Even though this was about 15 years ago, I remembered reading books by Suze Orman and did implement several of her suggestions, such as setting up a will, living will and advanced directives. Since we were in our 30’s at the time and had young children, we thought this was a good idea. But her suggestions weren’t quite enough to get us to the point where we felt like we were on the same page about how we should get out of debt.
It was at this point that Dave Ramsey came on the scene and his 7 baby steps for financial freedom. I realize some people are critical of his techniques, it was exactly what my husband and I needed. We needed the Steps so we both knew we were on the same page and we needed a plan laid out for us to get out of debt. Our church was offering his class and we jumped at the chance to take it. It was a great decision for us personally and within about 2.5 years, we had paid off all of our debt and I was able to go back to school debt-free.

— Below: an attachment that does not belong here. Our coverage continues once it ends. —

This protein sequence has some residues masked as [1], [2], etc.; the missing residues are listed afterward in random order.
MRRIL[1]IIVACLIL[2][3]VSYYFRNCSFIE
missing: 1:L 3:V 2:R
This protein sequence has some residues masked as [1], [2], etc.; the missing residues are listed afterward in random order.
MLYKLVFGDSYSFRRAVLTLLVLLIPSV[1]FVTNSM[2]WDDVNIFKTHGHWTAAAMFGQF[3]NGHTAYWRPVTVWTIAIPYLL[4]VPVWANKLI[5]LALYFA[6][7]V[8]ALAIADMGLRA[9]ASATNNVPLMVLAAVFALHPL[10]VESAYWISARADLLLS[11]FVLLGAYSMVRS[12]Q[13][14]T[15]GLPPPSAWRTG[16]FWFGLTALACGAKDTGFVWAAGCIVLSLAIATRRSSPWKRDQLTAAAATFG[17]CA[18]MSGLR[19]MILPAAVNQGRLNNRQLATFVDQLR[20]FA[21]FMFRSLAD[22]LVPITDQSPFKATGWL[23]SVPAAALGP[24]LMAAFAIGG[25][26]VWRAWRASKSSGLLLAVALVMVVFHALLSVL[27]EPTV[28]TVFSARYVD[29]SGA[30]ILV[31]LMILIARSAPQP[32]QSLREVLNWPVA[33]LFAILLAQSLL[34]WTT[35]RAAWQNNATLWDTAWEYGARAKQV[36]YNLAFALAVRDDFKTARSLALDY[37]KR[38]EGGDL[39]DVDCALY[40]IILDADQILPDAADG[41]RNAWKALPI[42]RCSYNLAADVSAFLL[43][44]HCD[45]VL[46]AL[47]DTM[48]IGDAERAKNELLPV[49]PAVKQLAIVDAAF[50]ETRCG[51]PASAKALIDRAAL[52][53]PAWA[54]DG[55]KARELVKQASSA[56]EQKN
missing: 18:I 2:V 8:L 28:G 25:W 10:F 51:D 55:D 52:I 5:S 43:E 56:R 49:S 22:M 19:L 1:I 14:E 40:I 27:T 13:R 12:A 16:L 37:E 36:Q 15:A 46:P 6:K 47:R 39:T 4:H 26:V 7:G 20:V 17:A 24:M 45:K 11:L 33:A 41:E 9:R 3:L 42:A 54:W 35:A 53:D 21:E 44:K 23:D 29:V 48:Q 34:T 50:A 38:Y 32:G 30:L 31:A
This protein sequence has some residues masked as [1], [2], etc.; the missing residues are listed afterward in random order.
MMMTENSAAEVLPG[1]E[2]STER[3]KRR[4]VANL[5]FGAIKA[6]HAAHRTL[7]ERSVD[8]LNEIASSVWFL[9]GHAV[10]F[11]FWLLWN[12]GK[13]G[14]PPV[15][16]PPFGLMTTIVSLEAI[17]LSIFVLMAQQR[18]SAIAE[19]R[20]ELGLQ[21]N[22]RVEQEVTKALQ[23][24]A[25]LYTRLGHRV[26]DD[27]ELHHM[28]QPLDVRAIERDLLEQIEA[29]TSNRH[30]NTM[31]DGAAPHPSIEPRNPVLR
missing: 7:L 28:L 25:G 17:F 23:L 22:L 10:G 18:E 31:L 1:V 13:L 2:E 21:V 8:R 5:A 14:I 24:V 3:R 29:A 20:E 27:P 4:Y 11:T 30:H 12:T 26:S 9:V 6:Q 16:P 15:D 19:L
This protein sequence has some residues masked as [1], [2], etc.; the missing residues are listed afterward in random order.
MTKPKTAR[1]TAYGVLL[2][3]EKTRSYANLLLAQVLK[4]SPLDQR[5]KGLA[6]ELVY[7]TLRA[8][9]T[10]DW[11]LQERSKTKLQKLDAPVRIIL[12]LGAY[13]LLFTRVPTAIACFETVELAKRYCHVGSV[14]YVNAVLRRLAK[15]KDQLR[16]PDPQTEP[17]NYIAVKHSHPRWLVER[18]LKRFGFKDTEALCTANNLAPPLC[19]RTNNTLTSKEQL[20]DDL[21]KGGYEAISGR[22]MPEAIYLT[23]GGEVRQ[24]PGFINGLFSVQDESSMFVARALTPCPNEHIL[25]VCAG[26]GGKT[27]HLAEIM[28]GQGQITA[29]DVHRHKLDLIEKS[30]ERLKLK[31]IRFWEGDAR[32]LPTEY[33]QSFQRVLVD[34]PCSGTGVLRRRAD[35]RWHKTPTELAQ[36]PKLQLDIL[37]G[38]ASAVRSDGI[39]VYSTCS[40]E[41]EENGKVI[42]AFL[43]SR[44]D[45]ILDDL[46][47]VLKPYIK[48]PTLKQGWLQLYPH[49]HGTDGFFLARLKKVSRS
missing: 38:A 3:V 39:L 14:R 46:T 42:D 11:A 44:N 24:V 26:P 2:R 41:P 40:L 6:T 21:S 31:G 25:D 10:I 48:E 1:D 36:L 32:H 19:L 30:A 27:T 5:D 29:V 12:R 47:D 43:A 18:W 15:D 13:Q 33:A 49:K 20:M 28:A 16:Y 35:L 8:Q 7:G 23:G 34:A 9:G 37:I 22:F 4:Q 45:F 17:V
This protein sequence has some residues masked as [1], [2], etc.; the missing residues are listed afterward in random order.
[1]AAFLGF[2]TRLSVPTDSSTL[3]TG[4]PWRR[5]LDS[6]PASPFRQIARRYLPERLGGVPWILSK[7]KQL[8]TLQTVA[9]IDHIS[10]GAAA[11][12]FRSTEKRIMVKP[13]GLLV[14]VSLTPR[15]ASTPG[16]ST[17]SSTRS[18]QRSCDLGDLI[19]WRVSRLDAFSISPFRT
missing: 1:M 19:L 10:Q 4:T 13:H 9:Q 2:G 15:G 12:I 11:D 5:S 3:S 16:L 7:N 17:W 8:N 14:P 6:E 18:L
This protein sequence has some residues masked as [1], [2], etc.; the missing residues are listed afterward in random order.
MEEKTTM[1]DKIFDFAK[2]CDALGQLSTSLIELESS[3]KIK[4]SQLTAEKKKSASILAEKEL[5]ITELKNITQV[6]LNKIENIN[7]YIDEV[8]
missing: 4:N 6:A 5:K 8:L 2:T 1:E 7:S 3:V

Since that time, I continue to appreciate how much freedom comes with being debt free and how much hope I have for the future with money and being able to pay for things, even emergencies as they come up, without stress and anxiety.
I realize that there are a variety of factors that cause people to have debt, and not be on the same page, but I do think it’s worth investing the time and money to find a program or author that works for you, so that you can have financial freedom.
I cheated a little this week and got some help for the books for this week from my brother. Which means I haven’t read all of these books, but my brother is probably one of the smartest people I know when it comes to finances, so I definitely trust his advice. When I read self-help books these days, they tend to have some therapy component to it that I can pass along to my clients. I’m currently reading the HeartMath Solution (Childre, Howard & Beech 2011) and any of my clients who have been in therapy with me that past 2 weeks have probably heard about it!
Here are the top 5 Must Reads for Financial Freedom Books:
The Automatic Millionaire by David Bach